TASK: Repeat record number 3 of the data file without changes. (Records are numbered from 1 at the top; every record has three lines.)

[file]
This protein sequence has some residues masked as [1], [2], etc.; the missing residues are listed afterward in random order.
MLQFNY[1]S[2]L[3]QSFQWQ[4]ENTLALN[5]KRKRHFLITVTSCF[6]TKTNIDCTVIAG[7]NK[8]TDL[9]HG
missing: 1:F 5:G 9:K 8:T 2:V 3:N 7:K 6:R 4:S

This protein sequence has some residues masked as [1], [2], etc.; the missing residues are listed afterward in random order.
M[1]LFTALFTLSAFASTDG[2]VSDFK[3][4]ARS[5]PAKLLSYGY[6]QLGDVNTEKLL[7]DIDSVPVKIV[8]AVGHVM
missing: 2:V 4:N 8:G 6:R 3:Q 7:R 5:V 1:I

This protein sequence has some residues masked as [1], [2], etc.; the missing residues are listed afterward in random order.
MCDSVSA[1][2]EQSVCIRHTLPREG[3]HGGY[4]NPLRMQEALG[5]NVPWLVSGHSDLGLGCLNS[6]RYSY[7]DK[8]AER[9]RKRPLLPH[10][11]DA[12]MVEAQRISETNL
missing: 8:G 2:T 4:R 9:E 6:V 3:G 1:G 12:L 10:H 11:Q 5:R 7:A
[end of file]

This protein sequence has some residues masked as [1], [2], etc.; the missing residues are listed afterward in random order.
MCDSVSA[1][2]EQSVCIRHTLPREG[3]HGGY[4]NPLRMQEALG[5]NVPWLVSGHSDLGLGCLNS[6]RYSY[7]DK[8]AER[9]RKRPLLPH[10][11]DA[12]MVEAQRISETNL
missing: 8:G 2:T 4:R 9:E 6:V 3:G 1:G 12:L 10:H 11:Q 5:R 7:A